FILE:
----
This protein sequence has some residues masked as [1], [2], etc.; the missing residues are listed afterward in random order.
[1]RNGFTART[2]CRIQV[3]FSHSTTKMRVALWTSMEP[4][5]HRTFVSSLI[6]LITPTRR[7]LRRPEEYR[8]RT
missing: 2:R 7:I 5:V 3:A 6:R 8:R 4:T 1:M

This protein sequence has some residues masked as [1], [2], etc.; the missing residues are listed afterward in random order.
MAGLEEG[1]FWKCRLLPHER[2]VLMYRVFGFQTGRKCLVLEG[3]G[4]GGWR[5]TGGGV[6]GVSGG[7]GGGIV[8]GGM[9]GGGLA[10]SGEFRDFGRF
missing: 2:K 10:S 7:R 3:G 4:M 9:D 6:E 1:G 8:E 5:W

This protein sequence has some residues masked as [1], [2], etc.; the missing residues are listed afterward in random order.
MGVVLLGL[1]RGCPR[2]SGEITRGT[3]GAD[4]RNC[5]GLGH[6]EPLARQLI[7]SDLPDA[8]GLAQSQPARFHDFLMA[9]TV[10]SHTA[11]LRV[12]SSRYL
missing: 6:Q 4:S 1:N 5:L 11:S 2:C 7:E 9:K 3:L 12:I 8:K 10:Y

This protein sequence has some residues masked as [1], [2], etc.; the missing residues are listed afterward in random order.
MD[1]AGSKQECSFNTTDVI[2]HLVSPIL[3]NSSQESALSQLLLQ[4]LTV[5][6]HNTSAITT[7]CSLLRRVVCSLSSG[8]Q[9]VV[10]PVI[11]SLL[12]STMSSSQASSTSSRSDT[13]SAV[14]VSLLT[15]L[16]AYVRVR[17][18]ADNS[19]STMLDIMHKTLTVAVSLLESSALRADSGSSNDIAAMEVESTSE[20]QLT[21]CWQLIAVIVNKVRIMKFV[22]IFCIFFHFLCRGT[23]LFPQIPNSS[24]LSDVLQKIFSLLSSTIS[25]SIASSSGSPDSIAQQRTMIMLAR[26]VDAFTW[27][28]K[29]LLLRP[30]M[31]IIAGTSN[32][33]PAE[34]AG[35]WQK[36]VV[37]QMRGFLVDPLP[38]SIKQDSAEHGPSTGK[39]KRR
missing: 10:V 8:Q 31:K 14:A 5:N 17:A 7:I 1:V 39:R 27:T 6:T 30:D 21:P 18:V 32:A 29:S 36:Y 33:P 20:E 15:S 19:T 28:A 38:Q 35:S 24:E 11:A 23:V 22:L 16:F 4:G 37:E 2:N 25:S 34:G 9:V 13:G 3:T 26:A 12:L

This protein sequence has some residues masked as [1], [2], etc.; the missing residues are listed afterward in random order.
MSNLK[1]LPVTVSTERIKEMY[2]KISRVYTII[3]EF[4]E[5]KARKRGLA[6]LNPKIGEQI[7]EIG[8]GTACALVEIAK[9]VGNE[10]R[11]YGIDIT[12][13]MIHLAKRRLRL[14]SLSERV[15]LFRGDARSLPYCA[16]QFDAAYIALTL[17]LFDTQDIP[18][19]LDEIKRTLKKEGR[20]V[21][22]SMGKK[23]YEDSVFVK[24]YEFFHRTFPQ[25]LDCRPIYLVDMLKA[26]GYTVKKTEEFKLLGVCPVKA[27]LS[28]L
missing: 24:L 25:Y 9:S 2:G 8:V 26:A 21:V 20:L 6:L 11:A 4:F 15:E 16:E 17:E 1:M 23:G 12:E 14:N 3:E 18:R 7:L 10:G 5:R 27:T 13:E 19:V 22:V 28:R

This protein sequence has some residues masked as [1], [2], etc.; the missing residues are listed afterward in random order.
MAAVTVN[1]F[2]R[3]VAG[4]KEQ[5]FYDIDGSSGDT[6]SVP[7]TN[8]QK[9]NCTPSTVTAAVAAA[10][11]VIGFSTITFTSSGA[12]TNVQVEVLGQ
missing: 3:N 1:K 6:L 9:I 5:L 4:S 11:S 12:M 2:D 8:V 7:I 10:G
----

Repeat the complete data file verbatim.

This protein sequence has some residues masked as [1], [2], etc.; the missing residues are listed afterward in random order.
[1]RNGFTART[2]CRIQV[3]FSHSTTKMRVALWTSMEP[4][5]HRTFVSSLI[6]LITPTRR[7]LRRPEEYR[8]RT
missing: 2:R 7:I 5:V 3:A 6:R 8:R 4:T 1:M

This protein sequence has some residues masked as [1], [2], etc.; the missing residues are listed afterward in random order.
MAGLEEG[1]FWKCRLLPHER[2]VLMYRVFGFQTGRKCLVLEG[3]G[4]GGWR[5]TGGGV[6]GVSGG[7]GGGIV[8]GGM[9]GGGLA[10]SGEFRDFGRF
missing: 2:K 10:S 7:R 3:G 4:M 9:D 6:E 1:G 8:E 5:W

This protein sequence has some residues masked as [1], [2], etc.; the missing residues are listed afterward in random order.
MGVVLLGL[1]RGCPR[2]SGEITRGT[3]GAD[4]RNC[5]GLGH[6]EPLARQLI[7]SDLPDA[8]GLAQSQPARFHDFLMA[9]TV[10]SHTA[11]LRV[12]SSRYL
missing: 6:Q 4:S 1:N 5:L 11:S 2:C 7:E 9:K 3:L 12:I 8:K 10:Y

This protein sequence has some residues masked as [1], [2], etc.; the missing residues are listed afterward in random order.
MD[1]AGSKQECSFNTTDVI[2]HLVSPIL[3]NSSQESALSQLLLQ[4]LTV[5][6]HNTSAITT[7]CSLLRRVVCSLSSG[8]Q[9]VV[10]PVI[11]SLL[12]STMSSSQASSTSSRSDT[13]SAV[14]VSLLT[15]L[16]AYVRVR[17][18]ADNS[19]STMLDIMHKTLTVAVSLLESSALRADSGSSNDIAAMEVESTSE[20]QLT[21]CWQLIAVIVNKVRIMKFV[22]IFCIFFHFLCRGT[23]LFPQIPNSS[24]LSDVLQKIFSLLSSTIS[25]SIASSSGSPDSIAQQRTMIMLAR[26]VDAFTW[27][28]K[29]LLLRP[30]M[31]IIAGTSN[32][33]PAE[34]AG[35]WQK[36]VV[37]QMRGFLVDPLP[38]SIKQDSAEHGPSTGK[39]KRR
missing: 10:V 8:Q 31:K 14:A 5:N 17:A 7:I 1:V 39:R 27:T 6:T 30:D 21:P 18:V 32:A 29:S 36:Y 33:P 20:E 15:S 19:T 28:A 38:Q 35:S 24:E 11:A 23:V 22:L 16:F 4:G 37:E 2:N 25:S 34:G 9:V 13:G 3:T 26:A 12:L

This protein sequence has some residues masked as [1], [2], etc.; the missing residues are listed afterward in random order.
MSNLK[1]LPVTVSTERIKEMY[2]KISRVYTII[3]EF[4]E[5]KARKRGLA[6]LNPKIGEQI[7]EIG[8]GTACALVEIAK[9]VGNE[10]R[11]YGIDIT[12][13]MIHLAKRRLRL[14]SLSERV[15]LFRGDARSLPYCA[16]QFDAAYIALTL[17]LFDTQDIP[18][19]LDEIKRTLKKEGR[20]V[21][22]SMGKK[23]YEDSVFVK[24]YEFFHRTFPQ[25]LDCRPIYLVDMLKA[26]GYTVKKTEEFKLLGVCPVKA[27]LS[28]L
missing: 24:L 25:Y 9:S 2:G 8:V 26:A 21:V 20:L 6:L 11:A 4:F 15:E 16:E 17:E 1:M 23:G 12:E 14:N 3:E 18:R 7:L 10:G 5:R 27:T 13:E 19:V 22:V 28:R

This protein sequence has some residues masked as [1], [2], etc.; the missing residues are listed afterward in random order.
MAAVTVN[1]F[2]R[3]VAG[4]KEQ[5]FYDIDGSSGDT[6]SVP[7]TN[8]QK[9]NCTPSTVTAAVAAA[10][11]VIGFSTITFTSSGA[12]TNVQVEVLGQ
missing: 3:N 1:K 6:L 9:I 5:L 4:S 11:S 12:M 2:D 8:V 7:I 10:G